And then that other curse, the machinery of fame, began to chew away at him.  A critic, in one of the typically-dismissive reviews of one of his books (by the mid 80’s, even the literati had to acknowledge that a new King book came out, no matter how much they ended up trashing it…that’s how big a deal each release was) said something along the lines of, “It’s likely that, were King to publish his grocery list, his adoring fans would still buy millions of copies.”  And the phrase stuck.

Over the next several years, King was faced with the question that every artist whose success has gone from substantial to phenomenon has to answer:  is it the work?  Or am I just a brand name now, and it doesn’t matter what’s inside the covers as long as that four-letter word is on the front?

Can you imagine all of that, swirling about like some perfect mental storm:  doubts about whether the work he’s doing—the work that consumes him and drives him every waking moment—matters to the people who buy it anymore…if not wishing, then at least wondering if something he writes will ever be celebrated by everyone, including the best and brightest amongst us, and not just by the borderline functionally illiterate in between their soap operas and fast food…and all of this without having been actually clean and sober for years?

So he started to break down a bit, and to try to fight through it in the only way he knew how:  writing even more.  His biggest push was to create a pseudonym, Richard Bachman, under whose name he could publish some of his less-mainstream work.  And, more importantly, get his work out there, without the big four-letter word on the front, and see if people still responded to it.  And after 4 mid-list paperback releases under the Bachman name, it appeared that it was the work after all:  the hardback edition of Thinner, the last Bachman book, had sold 28,000 copies before its true author was unveiled; of course, after the reveal, there were over 3 millions copies in print, and the book spent 41 weeks on the bestseller lists.

His work also started to drift into new areas.  During the early part of the 80’s, most of his work focused on parents and their children, and the magic and belief system that children live with every day, and that atrophies and dies when we become adults, and how, when that magic—particularly the dark side of it—suddenly appears in our every day adult lives, the only way to survive is to recapture some of that belief in magic that we had when we where children.  It all culminated in IT, in which the main characters serve as both their own children and parents, depending on which timeline the story weaves through, and how we might be able to defeat the ultimate monster-under-the-bed.

But after IT, King’s work takes a noticeable turn into other areas.  Misery, about a writer confronting his demons…and one very specific demon.  The Tommyknockers, about two writers confronting their demons, both internal and external.  The Dark Half, about, you guessed it, a writer confronting his internal demons, as they become external, and threaten not just him but his entire family…

It was around this time that the people who loved him intervened, and he began to seek treatment for his addictions.  It was also around this time that he began to tie off loose ends—Needful Things, published in 1991, was the last “Castle Rock” novel, a phrase used to refer to a town, characters and continuity that had threaded through most of his work in the 80’s—and finally get to work on new things that would hopefully confirm his career as something more than a lucky literary pop-star, and answer those nagging questions that plagued him as his career reached its peak.

He rereleased The Stand, with almost 400 pages restored that had been cut from the original (due to printing costs, not editorial decisions)…one of the two biggest markers in his writing career was now complete, and presented in its full glory.  He also wrote and published The Dark Tower III – The Waste Lands, the third installment of his Dark Tower saga, and the point at which the offbeat experimentation of the first two installments morphed into a real, long-form epic that might eventually have an ending in sight.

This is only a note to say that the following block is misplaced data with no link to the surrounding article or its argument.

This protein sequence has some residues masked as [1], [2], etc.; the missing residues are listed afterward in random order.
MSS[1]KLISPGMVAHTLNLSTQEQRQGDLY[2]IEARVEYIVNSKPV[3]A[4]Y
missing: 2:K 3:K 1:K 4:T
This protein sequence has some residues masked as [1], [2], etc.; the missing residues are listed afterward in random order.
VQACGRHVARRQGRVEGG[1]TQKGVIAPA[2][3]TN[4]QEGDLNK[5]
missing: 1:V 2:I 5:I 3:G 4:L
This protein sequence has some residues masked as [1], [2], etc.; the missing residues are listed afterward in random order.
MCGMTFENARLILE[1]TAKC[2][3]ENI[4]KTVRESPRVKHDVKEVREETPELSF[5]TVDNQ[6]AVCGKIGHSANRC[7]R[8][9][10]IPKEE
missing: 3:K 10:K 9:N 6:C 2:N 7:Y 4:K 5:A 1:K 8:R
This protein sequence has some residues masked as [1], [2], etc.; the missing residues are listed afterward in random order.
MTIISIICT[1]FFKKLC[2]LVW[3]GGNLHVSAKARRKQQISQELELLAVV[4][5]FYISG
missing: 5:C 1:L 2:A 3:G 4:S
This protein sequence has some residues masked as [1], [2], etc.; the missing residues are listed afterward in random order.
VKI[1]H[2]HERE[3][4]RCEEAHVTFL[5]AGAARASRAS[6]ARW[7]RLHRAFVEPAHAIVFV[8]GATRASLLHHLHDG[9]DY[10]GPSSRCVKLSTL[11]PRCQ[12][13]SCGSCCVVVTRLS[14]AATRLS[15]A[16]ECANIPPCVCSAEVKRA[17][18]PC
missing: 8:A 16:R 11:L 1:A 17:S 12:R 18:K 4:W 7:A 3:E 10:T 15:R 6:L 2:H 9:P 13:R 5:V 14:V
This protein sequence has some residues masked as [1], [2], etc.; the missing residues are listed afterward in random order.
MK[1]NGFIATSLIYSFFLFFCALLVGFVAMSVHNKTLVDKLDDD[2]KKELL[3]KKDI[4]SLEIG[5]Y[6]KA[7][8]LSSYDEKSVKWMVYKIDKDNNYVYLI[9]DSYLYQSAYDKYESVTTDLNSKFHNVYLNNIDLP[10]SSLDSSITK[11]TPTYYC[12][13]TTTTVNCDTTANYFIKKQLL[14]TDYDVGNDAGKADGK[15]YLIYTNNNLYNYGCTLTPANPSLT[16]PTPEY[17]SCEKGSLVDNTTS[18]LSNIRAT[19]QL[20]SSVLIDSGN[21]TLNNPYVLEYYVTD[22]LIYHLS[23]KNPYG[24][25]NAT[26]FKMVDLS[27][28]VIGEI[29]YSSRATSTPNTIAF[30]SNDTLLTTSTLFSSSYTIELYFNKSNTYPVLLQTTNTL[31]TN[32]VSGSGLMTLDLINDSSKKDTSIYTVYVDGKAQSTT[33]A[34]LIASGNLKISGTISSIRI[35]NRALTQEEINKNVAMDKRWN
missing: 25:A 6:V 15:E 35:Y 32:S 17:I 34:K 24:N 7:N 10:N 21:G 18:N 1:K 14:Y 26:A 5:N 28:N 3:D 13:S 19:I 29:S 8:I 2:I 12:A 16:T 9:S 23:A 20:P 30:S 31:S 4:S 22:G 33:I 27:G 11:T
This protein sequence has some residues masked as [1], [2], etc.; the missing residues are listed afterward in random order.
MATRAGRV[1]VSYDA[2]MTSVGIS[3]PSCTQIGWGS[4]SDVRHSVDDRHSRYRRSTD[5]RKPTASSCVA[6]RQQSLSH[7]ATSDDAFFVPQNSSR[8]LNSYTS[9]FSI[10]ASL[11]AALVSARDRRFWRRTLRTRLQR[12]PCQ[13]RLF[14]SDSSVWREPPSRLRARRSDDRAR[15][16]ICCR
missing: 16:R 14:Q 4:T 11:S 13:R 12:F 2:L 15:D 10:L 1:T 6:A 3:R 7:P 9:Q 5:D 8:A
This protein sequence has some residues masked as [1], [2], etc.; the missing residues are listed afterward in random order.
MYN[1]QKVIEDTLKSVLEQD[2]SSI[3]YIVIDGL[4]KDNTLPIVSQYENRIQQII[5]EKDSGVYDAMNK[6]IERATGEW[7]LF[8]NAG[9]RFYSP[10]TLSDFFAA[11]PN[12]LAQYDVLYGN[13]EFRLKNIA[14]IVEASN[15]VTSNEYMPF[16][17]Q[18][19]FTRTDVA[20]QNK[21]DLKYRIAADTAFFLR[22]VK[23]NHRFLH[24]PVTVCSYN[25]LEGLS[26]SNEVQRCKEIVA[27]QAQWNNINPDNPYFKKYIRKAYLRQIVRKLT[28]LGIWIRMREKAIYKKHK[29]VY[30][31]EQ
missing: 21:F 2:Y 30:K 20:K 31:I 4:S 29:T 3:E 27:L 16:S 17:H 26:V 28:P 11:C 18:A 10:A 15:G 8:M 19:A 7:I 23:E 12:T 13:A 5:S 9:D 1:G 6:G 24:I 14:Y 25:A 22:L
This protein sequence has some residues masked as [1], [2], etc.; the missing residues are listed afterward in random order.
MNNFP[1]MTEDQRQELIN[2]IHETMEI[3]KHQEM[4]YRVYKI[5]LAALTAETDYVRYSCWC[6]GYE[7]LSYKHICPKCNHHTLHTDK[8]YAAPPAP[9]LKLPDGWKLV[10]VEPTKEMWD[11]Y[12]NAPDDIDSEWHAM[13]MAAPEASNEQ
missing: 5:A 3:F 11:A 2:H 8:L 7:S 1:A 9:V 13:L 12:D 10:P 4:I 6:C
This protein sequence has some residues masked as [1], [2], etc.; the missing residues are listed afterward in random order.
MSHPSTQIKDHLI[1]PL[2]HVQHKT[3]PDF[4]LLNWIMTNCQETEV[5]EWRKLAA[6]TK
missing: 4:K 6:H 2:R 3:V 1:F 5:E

And his work began to be accepted as possibly more than fictional fast food.  Instead of publishing new short stories in MF&SF or some similar genre magazine (though he never abandoned those markets completely), Playboy, Esquire and The New Yorker—the last bastions of hope in a world that seems determined to completely wipe out the short story—started to call, just to let him know that, hey, if you have something for us, great, if not, no worries, just let us know when and we’ll clear the pages for you.

He began to win awards that weren’t a result of fans calling a 1-800 number, culminating in the O. Henry award, given to the best short story of the year—decidedly not a genre award—in 1996 for The Man in the Black Suit.

And so the crisis seemed to have passed.  His popularity had dimmed, but not entirely faded…his books were still events, and still sold exceptionally well, but there was little doubt anymore that people were buying them for what was inside the covers (for the most part, at least).  “Serious” literary types were taking him, well, seriously…even the movie adaptations of his works—notably The Shawshank Redemption and The Green Mile—weren’t just low-budget horror movies, but serious works of art, adapted faithfully, that were being nominated for multiple awards.  The scare was still there in his stories, but there was also a relaxed, confident maturity, evident in works like Hearts in Atlantis and The Girl Who Loved Tom Gordon, two books that serve as a creative entryway into his recent work.

He was even starting to think that the lessons he had learned over the years might be worth sharing.  Some of it may have been penny-dreadful, some of it may have aspired much higher, but whatever it was, he enjoyed writing it, people enjoyed reading it, and it was lasting longer than anyone probably expected it to.  So maybe it was time to sit down and write about the writing that he’d done.

And so came about On Writing: A Memoir of the Craft.  There’s an interesting story behind that one, and a few more chapters in King’s life so far—including the introduction of a particularly careless van, and the conclusion of a saga that took 30 years to write—but it’s at this point that we’re going to jump off the external timelines and finally get to the core of the matter, the reason that we’ve been taking this trip from the start:  the story of your humble author, and how I’ve come from copying Encyclopedia Brown stories down word-for-word to writing this particular long-form essay.


Coming Sunday:

Part 4 – Wherein the author finally gets down to brass tacks, and tries to describe what it’s like to step on your grandmother’s throat while reaching for the brass ring…and then missing it.